There is no reason why you can't use either ADY or IDY. ADY required prehydration in water at a temperature of around 105 degrees F for about 10 minutes before using, whereas IDY can be added directly to the flour and other dry ingredients. The 0.50% ADY is fine for your purposes, but if you want to use IDY for its convenience and ease of use, you would use 0.375% IDY. That should work for a three-day cold fermentation where the dough balls have been divided and scaled up front before going into the cooler.

At for the salt, I think that 1.50% is a bit on the low side. I would recommend something in the range of 1.75-2%. You might use the lower end of the range if your sauce includes a fair amount of salt or if your cheese has a high sodium value or you are using salty toppings, especially meat toppings that tend to be high in sodium. 

Your oil and sugar values look fine but if you want to get a bit more volume in the dough and more flavor in the finished crust, you can go to 2-3% oil. As for the sugar, if you will be baking on the stone surface of a deck oven for any reasonable amount of time, you may want to reduce the sugar to 1% or maybe even zero. You didn't indicate why you want to use a "slotted pizza tray". I am not sure what that is. There are some pizza operators who specialize in the NY style pizza who build and dress and bake their pizzas on pizza screens in their deck ovens but usually that is done to either correct or compensate for some defect in their ovens or to make it easier for unskilled workers to assemble and get the pizzas into the oven without the types of mishaps that can occur in the hands of untrained workers using wood peels. Is there a particular reason in your case for using, or wanting to use, a "slotted pizza tray"? Can you show me what that device looks like?

Your bake temperature of around 450 degrees F is in the range of typical deck oven temperatures but it is on the very low end of the range. If you are using a thick crust and a lot of cheese, sauce and toppings, and especially toppings with high water content, you might need a long bake at low oven temperature to be sure that the crust is fully baked and the toppings are fully cooked, but if you are using few toppings and in small amounts, you might be able to use a higher oven temperature, subject to the problem I mentioned with respect to the sugar. You don't want the sugar in the dough to lead to a bottom crust that browns too quickly or even burns.

As for some of the remaining issues, I see no need for docking the dough. Also, as mentioned earlier, I am an advocate of doing the division, scaling and balling of the dough up front for the type of commercial application you are considering. In that vein, you might also find the advice given at Reply 18 at http://www.pizzamaking.com/forum/index.php/topic,7499.msg64554/topicseen.html#msg64554 to be of value for what you are contemplating doing.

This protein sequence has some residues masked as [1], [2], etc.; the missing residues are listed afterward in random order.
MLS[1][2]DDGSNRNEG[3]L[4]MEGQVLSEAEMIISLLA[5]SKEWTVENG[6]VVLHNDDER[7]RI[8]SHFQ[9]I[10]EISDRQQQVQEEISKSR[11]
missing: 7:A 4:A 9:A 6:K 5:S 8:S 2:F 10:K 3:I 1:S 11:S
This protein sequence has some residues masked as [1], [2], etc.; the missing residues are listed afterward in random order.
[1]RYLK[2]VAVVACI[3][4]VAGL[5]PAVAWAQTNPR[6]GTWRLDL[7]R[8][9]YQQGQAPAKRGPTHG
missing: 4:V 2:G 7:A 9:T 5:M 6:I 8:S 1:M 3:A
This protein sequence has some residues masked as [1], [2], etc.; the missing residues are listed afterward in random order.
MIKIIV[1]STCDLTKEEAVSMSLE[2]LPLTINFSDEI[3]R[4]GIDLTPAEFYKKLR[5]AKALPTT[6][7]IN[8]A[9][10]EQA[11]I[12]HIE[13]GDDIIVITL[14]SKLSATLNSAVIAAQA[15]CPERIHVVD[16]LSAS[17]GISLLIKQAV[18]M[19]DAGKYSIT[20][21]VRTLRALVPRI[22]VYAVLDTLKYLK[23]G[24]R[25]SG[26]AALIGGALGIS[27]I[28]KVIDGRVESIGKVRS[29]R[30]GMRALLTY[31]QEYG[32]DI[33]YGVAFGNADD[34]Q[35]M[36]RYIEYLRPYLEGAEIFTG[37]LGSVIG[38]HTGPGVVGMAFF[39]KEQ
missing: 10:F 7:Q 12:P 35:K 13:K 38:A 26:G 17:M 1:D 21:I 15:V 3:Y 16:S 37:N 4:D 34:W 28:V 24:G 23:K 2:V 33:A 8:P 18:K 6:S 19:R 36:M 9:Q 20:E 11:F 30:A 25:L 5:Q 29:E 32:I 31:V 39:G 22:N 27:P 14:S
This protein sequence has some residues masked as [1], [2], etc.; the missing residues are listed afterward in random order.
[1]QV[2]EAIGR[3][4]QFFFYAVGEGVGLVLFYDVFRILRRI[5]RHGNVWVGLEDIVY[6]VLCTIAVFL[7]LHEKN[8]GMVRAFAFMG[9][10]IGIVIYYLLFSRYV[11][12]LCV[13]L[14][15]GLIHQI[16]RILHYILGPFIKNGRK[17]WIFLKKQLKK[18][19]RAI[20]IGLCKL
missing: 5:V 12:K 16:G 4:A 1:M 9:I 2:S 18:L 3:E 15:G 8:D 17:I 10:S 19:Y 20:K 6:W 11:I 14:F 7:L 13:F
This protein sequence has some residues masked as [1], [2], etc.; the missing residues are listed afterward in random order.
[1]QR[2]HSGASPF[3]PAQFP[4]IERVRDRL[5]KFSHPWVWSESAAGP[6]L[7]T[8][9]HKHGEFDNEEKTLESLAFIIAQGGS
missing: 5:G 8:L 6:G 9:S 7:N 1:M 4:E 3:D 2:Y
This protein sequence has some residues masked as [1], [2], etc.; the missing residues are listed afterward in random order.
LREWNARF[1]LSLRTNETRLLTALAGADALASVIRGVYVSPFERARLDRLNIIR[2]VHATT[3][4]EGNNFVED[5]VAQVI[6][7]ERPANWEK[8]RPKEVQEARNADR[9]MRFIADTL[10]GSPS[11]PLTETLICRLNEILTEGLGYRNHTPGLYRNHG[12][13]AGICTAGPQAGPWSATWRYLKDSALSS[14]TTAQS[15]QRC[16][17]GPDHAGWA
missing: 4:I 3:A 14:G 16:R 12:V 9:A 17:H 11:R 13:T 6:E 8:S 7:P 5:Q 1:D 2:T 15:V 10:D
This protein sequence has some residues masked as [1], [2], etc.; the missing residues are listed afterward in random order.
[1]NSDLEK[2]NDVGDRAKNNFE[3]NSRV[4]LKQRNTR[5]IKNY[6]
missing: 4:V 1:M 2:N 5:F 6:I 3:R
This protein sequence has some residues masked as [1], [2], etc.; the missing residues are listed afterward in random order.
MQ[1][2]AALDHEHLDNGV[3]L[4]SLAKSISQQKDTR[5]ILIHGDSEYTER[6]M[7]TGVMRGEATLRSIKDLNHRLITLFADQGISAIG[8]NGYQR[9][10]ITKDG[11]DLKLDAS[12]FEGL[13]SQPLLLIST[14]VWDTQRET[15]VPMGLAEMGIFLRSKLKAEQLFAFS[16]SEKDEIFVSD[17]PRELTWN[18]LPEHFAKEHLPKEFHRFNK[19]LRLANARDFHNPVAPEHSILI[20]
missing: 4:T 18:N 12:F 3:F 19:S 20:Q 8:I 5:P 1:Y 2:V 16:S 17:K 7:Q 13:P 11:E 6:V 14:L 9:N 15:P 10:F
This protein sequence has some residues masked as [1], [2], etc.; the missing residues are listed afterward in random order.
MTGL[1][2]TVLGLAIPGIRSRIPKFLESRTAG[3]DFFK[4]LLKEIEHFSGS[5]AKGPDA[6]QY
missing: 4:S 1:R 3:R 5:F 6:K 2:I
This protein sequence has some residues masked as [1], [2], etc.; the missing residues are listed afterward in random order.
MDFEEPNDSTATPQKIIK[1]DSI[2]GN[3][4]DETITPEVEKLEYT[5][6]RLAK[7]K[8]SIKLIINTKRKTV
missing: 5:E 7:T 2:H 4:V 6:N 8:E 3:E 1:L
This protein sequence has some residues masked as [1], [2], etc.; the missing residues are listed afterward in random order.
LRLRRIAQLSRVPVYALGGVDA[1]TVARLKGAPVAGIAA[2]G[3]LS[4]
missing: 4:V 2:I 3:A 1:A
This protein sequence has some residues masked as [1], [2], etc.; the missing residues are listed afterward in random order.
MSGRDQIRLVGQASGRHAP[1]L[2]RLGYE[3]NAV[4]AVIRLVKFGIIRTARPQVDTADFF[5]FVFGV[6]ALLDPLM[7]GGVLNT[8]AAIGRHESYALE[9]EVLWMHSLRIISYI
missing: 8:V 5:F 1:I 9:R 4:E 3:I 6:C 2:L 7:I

Peter

Offline PizzaStation1234

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Re: yeast levels in bulk 3 day cold fermentation recipe+ other questions
« Reply #13 on: July 24, 2013, 01:00:45 PM »
Wow...this is perfect, everything I needed, thank you so much sir. I do have access to all Pendleton farm flours, I can get the power flour. The slotted pizza tray is similar to the screen, how the screen has a sort of crosshatch scheme to it the slotted pizza trays have a bunch of 1/4" holes all over it, so I am assuming its for the same function. I thought that the screen was to avoid burning the bottom before the topping are cooked and the dough is thoroughly cooked. So if the sugar level is very low, or none at all like you mentioned, then there will not be a problem with possibly burning the bottom before the rest of the pie is cooked? This is great information and I do really appreciate it. I wish I would have learned this stuff decades ago. Now I'll have to start experimenting. 

Offline Pete-zza

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Re: yeast levels in bulk 3 day cold fermentation recipe+ other questions
« Reply #14 on: July 24, 2013, 01:16:39 PM »
PizzaStation1234,

For cold fermentations of less than about two days, there is no need to have any sugar in the dough since there are enough natural sugars released from the flour during fermentation to feed the yeast and to contribute to crust coloration. However, once you get to three days or more, it is often advised that about 1-2% sugar be added to the dough.

There will always be a need to marry the particular dough formulation you settle upon with the oven that you decide to use. And also the type of carrier you use, whether it is a pizza screen, perforated disk, or a pan. Whether you even need a screen, disk or pan is questionable for a NY style using a deck oven. There are some pizza operators who use such devices but, as earlier noted, it is to either solve an oven problem or to make it easier to use untrained or low-skilled workers.